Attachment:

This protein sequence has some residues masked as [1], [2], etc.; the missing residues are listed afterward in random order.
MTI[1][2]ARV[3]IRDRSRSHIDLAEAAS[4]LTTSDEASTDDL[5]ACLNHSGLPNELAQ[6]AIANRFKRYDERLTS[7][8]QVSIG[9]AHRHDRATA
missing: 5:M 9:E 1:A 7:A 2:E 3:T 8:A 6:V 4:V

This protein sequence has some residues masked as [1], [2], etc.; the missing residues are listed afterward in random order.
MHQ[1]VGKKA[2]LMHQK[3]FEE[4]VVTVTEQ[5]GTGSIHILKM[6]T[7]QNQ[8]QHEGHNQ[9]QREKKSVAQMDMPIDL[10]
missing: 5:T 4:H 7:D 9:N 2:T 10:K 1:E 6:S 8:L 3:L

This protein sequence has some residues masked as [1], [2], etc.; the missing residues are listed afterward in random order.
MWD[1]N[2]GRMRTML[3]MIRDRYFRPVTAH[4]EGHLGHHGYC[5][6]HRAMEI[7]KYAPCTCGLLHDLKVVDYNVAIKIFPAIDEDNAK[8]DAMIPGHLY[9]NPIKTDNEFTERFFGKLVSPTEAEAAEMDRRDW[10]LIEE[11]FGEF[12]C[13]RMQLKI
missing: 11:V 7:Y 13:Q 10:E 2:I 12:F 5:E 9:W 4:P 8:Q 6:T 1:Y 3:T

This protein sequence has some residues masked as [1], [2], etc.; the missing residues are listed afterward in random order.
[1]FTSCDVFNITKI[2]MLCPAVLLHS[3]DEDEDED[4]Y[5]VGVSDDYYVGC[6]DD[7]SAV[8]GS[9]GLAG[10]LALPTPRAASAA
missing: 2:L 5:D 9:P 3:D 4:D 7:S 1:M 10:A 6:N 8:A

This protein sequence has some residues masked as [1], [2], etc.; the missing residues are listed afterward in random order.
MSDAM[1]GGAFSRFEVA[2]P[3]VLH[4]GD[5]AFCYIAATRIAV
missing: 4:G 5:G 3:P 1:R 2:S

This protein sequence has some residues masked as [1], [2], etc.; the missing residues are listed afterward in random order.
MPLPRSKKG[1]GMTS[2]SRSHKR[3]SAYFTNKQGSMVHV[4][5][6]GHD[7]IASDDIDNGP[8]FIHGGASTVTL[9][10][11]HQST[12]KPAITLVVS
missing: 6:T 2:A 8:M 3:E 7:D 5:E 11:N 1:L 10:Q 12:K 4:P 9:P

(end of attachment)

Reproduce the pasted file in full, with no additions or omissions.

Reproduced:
This protein sequence has some residues masked as [1], [2], etc.; the missing residues are listed afterward in random order.
MTI[1][2]ARV[3]IRDRSRSHIDLAEAAS[4]LTTSDEASTDDL[5]ACLNHSGLPNELAQ[6]AIANRFKRYDERLTS[7][8]QVSIG[9]AHRHDRATA
missing: 5:M 9:E 1:A 7:A 2:E 3:T 8:A 6:V 4:V

This protein sequence has some residues masked as [1], [2], etc.; the missing residues are listed afterward in random order.
MHQ[1]VGKKA[2]LMHQK[3]FEE[4]VVTVTEQ[5]GTGSIHILKM[6]T[7]QNQ[8]QHEGHNQ[9]QREKKSVAQMDMPIDL[10]
missing: 5:T 4:H 7:D 9:N 2:T 10:K 1:E 6:S 8:L 3:L

This protein sequence has some residues masked as [1], [2], etc.; the missing residues are listed afterward in random order.
MWD[1]N[2]GRMRTML[3]MIRDRYFRPVTAH[4]EGHLGHHGYC[5][6]HRAMEI[7]KYAPCTCGLLHDLKVVDYNVAIKIFPAIDEDNAK[8]DAMIPGHLY[9]NPIKTDNEFTERFFGKLVSPTEAEAAEMDRRDW[10]LIEE[11]FGEF[12]C[13]RMQLKI
missing: 11:V 7:Y 13:Q 10:E 2:I 12:F 5:E 9:W 4:P 8:Q 6:T 1:Y 3:T

This protein sequence has some residues masked as [1], [2], etc.; the missing residues are listed afterward in random order.
[1]FTSCDVFNITKI[2]MLCPAVLLHS[3]DEDEDED[4]Y[5]VGVSDDYYVGC[6]DD[7]SAV[8]GS[9]GLAG[10]LALPTPRAASAA
missing: 2:L 5:D 9:P 3:D 4:D 7:S 1:M 10:A 6:N 8:A

This protein sequence has some residues masked as [1], [2], etc.; the missing residues are listed afterward in random order.
MSDAM[1]GGAFSRFEVA[2]P[3]VLH[4]GD[5]AFCYIAATRIAV
missing: 4:G 5:G 3:P 1:R 2:S

This protein sequence has some residues masked as [1], [2], etc.; the missing residues are listed afterward in random order.
MPLPRSKKG[1]GMTS[2]SRSHKR[3]SAYFTNKQGSMVHV[4][5][6]GHD[7]IASDDIDNGP[8]FIHGGASTVTL[9][10][11]HQST[12]KPAITLVVS
missing: 6:T 2:A 8:M 3:E 7:D 5:E 11:N 1:L 10:Q 12:K 4:P 9:P